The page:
Combing through nearly a thousand hours of conversations, MacMullan and Bartholomew compiled the candid stories and shaped them into what may become one of the most important basketball books ever written, Basketball: A Love Story. The book, which shares its title with the forthcoming ESPN Films series, surpasses other compilations in sheer volume and depth.

With a narrative that is raw and intimate and digging deep into the vast web of basketball mystique, this engrossing portrait weaves together diverse tales of the sport’s remarkable rise from humble roots and sheds light on its unparalleled growth, transforming our understanding of the game.

MacMullan and Bartholomew are in conversation with Bill Plaschke, sports columnist for The Los Angeles Times.

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Karina Longworth, “SEDUCTION” w/ Mark Olsen

Posted in skylight books, book stores, books, Film, nonfiction, film/tv, history by skylightbooks on November 28th, 2018

In recent months, the media has reported on scores of entertainment figures who used their power and money in Hollywood to sexually harass and coerce some of the most talented women in cinema and television. But as Karina Longworth reminds us, long before the Harvey Weinsteins there was Howard Hughes--the Texas millionaire, pilot, and filmmaker whose reputation as a cinematic provocateur was matched only by that as a prolific womanizer.

His supposed conquests between his first divorce in the late 1920s and his marriage to actress Jean Peters in 1957 included many of Hollywood's most famous actresses, among them Billie Dove, Katharine Hepburn, Ava Gardner, and Lana Turner. From promoting bombshells like Jean Harlow and Jane Russell to his contentious battles with the censors, Hughes--perhaps more than any other filmmaker of his era--commoditized male desire as he objectified and sexualized women. Yet there were also numerous women pulled into Hughes's grasp who never made it to the screen, sometimes virtually imprisoned by an increasingly paranoid and disturbed Hughes, who retained multitudes of private investigators, security personnel, and informers to make certain these actresses would not escape his clutches.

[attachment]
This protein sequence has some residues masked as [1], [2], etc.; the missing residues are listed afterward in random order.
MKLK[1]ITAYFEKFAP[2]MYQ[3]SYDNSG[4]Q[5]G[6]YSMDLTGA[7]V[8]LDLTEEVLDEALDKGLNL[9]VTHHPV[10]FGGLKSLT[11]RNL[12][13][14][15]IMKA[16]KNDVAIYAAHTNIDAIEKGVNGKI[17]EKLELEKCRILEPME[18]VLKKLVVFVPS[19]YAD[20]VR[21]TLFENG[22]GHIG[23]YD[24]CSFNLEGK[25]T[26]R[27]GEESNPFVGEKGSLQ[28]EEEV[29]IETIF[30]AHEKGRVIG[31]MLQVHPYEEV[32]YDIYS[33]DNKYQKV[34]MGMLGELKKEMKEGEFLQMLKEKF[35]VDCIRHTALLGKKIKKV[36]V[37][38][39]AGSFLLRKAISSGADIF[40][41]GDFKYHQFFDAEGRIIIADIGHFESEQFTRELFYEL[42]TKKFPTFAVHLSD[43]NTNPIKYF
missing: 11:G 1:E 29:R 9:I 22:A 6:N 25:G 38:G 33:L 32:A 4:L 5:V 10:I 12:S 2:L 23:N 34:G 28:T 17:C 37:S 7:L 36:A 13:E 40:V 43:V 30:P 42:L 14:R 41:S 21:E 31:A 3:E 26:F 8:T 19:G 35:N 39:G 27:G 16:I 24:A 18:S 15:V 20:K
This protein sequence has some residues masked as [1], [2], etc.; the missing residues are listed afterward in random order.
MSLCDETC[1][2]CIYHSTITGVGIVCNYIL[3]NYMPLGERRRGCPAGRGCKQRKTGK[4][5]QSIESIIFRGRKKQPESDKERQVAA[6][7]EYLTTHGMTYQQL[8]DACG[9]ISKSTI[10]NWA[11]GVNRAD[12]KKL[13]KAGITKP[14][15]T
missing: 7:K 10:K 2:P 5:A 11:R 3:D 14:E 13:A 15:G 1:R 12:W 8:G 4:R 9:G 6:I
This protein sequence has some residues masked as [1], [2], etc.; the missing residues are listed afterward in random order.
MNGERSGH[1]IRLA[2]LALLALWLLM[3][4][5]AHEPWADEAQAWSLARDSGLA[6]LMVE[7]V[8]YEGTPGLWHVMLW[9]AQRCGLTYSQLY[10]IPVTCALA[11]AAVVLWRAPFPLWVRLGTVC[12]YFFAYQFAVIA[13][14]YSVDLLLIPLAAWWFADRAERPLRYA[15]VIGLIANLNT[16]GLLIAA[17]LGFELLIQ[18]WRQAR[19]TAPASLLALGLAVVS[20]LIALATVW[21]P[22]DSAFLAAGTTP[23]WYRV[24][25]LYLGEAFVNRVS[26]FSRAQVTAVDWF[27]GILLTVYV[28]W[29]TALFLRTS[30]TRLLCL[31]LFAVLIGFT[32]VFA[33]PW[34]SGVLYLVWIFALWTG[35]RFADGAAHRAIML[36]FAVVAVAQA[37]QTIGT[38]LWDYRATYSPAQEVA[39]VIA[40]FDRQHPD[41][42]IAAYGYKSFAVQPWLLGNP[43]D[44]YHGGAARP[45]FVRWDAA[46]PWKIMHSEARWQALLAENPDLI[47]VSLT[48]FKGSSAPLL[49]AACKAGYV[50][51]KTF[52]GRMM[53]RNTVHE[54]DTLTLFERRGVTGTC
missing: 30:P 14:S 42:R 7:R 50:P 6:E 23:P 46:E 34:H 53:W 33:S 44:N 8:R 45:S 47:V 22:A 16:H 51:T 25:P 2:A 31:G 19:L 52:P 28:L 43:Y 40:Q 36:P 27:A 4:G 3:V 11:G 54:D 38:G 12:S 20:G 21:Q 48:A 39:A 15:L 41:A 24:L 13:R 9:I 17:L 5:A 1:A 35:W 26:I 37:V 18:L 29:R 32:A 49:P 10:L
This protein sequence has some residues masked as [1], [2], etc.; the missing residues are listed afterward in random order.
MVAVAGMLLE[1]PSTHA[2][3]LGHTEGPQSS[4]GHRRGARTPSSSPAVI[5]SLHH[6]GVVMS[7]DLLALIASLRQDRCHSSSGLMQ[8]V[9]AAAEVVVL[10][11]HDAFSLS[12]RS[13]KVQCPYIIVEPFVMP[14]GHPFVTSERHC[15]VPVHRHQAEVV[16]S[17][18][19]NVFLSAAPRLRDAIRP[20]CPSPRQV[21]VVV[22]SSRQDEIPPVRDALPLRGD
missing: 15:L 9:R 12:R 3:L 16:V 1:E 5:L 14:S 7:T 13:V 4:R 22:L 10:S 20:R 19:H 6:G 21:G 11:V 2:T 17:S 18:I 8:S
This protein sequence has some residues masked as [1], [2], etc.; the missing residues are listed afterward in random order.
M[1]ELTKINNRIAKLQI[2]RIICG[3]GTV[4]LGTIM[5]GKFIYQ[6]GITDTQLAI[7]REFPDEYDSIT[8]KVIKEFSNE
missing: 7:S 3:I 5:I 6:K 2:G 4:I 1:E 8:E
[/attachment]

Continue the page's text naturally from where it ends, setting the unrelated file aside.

Vivid, perceptive, timely, and ridiculously entertaining, Seduction is a landmark work that examines women, sex, and male power in Hollywood during its golden age--a legacy that endures nearly a century later.

Longworth is in conversation with Mark Olsen, who writes about all kinds of movies for the Los Angeles Times.

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Elliott Kalan, “HORSE MEETS DOG”

Posted in skylight books, book stores, books, Children's Fiction by skylightbooks on November 27th, 2018

From television comedy writer Elliott Kalan (The Daily Show) and acclaimed illustrator Tim Miller comes a clever and fast-paced comedy of mistaken species identity: Horse Meets Dog.

According to Dog, Horse is just an oversize dog…with funny paws. And Dog… just a tiny, baby horse with a weird tail. That’s what Horse thinks, anyway. Will Dog take a bottle of hay? Why does Horse have such weird paws? Here is what ensues when a Horse and a Dog meet and attempt to figure what the other is all about. The hijinks of these two whimsical characters will have both children and their parents in stitches, and the book’s inherent message of accepting others, differences and all, will resonate long after the last page is turned.

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Andrea Portes, “HENRY & EVA AND THE CASTLE ON THE CLIFF”

Posted in skylight books, book stores, books, Children's Fiction, fiction, mystery by skylightbooks on November 26th, 2018

The Graveyard Book meets The Goonies in author Andrea Portes’s spooky, timeless middle grade debut .

Prominent Environmentalist and Oceanographer Die in Boating Accident 

This is the headline that changes Henry’s and Eva’s lives. Their parents, prominent environmentalist William Billings (age 43) and his oceanographer wife, Margo Billings (age 39), disappear mysteriously at sea.

That day is a very, very bad day indeed.